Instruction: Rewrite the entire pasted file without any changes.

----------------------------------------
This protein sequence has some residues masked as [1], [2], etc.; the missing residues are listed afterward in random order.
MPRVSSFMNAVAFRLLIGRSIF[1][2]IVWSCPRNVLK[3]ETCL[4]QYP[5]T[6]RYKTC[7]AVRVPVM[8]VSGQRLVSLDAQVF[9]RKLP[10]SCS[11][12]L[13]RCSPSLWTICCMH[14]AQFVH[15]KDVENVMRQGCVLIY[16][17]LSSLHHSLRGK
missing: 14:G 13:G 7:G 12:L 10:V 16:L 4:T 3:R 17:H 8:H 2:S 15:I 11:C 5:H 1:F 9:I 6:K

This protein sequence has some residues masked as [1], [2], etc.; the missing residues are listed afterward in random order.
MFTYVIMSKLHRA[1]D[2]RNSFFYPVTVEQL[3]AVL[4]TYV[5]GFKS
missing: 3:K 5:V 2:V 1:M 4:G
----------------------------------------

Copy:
This protein sequence has some residues masked as [1], [2], etc.; the missing residues are listed afterward in random order.
MPRVSSFMNAVAFRLLIGRSIF[1][2]IVWSCPRNVLK[3]ETCL[4]QYP[5]T[6]RYKTC[7]AVRVPVM[8]VSGQRLVSLDAQVF[9]RKLP[10]SCS[11][12]L[13]RCSPSLWTICCMH[14]AQFVH[15]KDVENVMRQGCVLIY[16][17]LSSLHHSLRGK
missing: 14:G 13:G 7:G 12:L 10:V 16:L 4:T 3:R 17:H 8:H 2:S 15:I 11:C 5:H 1:F 9:I 6:K

This protein sequence has some residues masked as [1], [2], etc.; the missing residues are listed afterward in random order.
MFTYVIMSKLHRA[1]D[2]RNSFFYPVTVEQL[3]AVL[4]TYV[5]GFKS
missing: 3:K 5:V 2:V 1:M 4:G